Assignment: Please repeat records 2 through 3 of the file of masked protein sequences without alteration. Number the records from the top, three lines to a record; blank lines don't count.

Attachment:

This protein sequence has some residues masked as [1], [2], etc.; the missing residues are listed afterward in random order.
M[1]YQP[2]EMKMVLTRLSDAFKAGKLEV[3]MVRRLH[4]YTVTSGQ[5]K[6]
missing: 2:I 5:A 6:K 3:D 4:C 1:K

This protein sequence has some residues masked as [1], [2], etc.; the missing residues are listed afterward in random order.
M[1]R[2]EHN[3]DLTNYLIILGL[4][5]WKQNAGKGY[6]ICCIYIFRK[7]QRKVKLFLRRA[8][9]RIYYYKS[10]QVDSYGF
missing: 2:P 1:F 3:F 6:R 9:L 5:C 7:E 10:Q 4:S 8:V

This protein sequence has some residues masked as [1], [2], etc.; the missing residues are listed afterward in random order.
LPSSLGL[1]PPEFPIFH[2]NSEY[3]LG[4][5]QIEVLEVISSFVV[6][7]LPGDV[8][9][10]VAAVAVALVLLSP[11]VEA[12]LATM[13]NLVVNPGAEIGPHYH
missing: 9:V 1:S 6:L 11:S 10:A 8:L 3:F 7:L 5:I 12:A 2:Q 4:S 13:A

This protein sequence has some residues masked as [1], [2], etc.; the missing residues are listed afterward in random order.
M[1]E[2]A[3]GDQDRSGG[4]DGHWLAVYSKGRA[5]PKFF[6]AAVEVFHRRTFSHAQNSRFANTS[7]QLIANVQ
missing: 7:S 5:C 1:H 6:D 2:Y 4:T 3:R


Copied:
This protein sequence has some residues masked as [1], [2], etc.; the missing residues are listed afterward in random order.
M[1]R[2]EHN[3]DLTNYLIILGL[4][5]WKQNAGKGY[6]ICCIYIFRK[7]QRKVKLFLRRA[8][9]RIYYYKS[10]QVDSYGF
missing: 2:P 1:F 3:F 6:R 9:L 5:C 7:E 10:Q 4:S 8:V

This protein sequence has some residues masked as [1], [2], etc.; the missing residues are listed afterward in random order.
LPSSLGL[1]PPEFPIFH[2]NSEY[3]LG[4][5]QIEVLEVISSFVV[6][7]LPGDV[8][9][10]VAAVAVALVLLSP[11]VEA[12]LATM[13]NLVVNPGAEIGPHYH
missing: 9:V 1:S 6:L 11:S 10:A 8:L 3:F 7:L 5:I 12:A 2:Q 4:S 13:A